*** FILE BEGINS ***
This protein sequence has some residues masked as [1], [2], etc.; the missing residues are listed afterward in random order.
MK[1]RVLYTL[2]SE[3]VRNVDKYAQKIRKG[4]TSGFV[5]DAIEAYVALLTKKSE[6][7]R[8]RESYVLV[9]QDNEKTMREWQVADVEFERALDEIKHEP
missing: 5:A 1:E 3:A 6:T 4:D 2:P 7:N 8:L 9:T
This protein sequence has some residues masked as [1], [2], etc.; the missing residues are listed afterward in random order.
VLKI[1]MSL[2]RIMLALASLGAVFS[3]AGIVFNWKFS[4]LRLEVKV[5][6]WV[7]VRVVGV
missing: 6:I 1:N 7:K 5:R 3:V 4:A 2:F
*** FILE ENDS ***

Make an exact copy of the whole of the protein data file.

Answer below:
This protein sequence has some residues masked as [1], [2], etc.; the missing residues are listed afterward in random order.
MK[1]RVLYTL[2]SE[3]VRNVDKYAQKIRKG[4]TSGFV[5]DAIEAYVALLTKKSE[6][7]R[8]RESYVLV[9]QDNEKTMREWQVADVEFERALDEIKHEP
missing: 5:A 1:E 3:A 6:T 4:D 2:P 7:N 8:L 9:T
This protein sequence has some residues masked as [1], [2], etc.; the missing residues are listed afterward in random order.
VLKI[1]MSL[2]RIMLALASLGAVFS[3]AGIVFNWKFS[4]LRLEVKV[5][6]WV[7]VRVVGV
missing: 6:I 1:N 7:K 5:R 3:V 4:A 2:F